public health

UNM To House Population Health College

Oct 3, 2015
suny_cortland via Flickr / Creative Commons License


New Mexico will be home to the nation's first population health doctoral program. The new program was inspired by the Affordable Care Act to help grow the workforce for our healthcare system. The college will feature a multi-disciplinary degree program that aims to train the students who will provide healthcare services. 

Grandparents Filling The Family Void

Sep 18, 2015
FeeLoona via Pixabay / Creative Commons License

In New Mexico lots of grandparents raise their grandkids – more than 70,000 children under the age of 18 here live with family other than their parents.

Looking Within Report

Residents of McKinley County in northwestern New Mexico have long complained of health problems associated with uranium mining. A new study looks at the health impacts the uranium mining industry may have caused there.

Nearly 100 of the 520 abandoned uranium mines on Navajo land are in McKinley County. That area is also home to the decades-old Church Rock Tailings Spill, one of the worst radioactive disasters in American history.


KUNM Call In Show 6/18 8a:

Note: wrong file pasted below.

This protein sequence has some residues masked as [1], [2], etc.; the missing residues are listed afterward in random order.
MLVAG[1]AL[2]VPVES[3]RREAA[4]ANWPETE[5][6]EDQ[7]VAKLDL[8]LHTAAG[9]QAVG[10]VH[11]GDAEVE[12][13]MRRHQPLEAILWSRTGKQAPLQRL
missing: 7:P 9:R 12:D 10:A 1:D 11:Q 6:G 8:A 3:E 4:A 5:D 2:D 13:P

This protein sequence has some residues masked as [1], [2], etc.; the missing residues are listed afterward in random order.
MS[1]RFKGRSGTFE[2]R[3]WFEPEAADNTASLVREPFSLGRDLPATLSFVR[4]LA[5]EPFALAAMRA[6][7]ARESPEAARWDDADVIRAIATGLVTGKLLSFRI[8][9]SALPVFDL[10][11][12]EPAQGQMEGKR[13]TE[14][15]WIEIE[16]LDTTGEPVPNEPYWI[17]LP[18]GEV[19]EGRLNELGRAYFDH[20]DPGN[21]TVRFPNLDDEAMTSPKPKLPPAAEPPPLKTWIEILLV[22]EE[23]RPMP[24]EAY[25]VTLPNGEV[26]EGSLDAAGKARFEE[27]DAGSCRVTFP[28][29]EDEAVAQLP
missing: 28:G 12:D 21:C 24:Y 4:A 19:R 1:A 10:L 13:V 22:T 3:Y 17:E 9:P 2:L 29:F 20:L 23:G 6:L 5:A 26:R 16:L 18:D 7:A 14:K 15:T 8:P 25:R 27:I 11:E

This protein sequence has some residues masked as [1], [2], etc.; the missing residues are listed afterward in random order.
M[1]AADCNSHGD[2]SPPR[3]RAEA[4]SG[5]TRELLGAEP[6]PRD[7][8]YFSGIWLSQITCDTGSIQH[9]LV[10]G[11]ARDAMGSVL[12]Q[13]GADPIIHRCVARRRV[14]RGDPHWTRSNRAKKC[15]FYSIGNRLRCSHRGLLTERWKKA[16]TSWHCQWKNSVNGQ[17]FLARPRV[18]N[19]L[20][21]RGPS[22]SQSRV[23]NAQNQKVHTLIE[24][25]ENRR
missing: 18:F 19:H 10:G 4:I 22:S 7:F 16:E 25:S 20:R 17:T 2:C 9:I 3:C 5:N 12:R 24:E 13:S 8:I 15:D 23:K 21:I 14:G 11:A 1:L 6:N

There are well over 100 abandoned uranium mines in New Mexico, and most of them are on Navajo land. Many communities are still dealing with the health and environmental consequences of uranium contamination from mines that haven’t been cleaned up.

What has uranium mining meant for your community? What should the state, tribal and federal governments be doing to fix the problem?

We’ll be asking those questions this week and we'd like to hear from you! Email, post comments online or call in live during the show.  

Ed Williams

Bernalillo County is considering a Florida company’s proposal to build a fertilizer plant near a residential neighborhood. The proposal has neighbors worried about impacts to health and traffic.

The company, Humic Growth Solutions of Jacksonville, wants to manufacture humic acid fertilizer at the site of an old paint warehouse south of Albuquerque.

The property is zoned for heavy industry, but there are homes about 100 feet away. That has neighbors like Marisol Archuleta worried.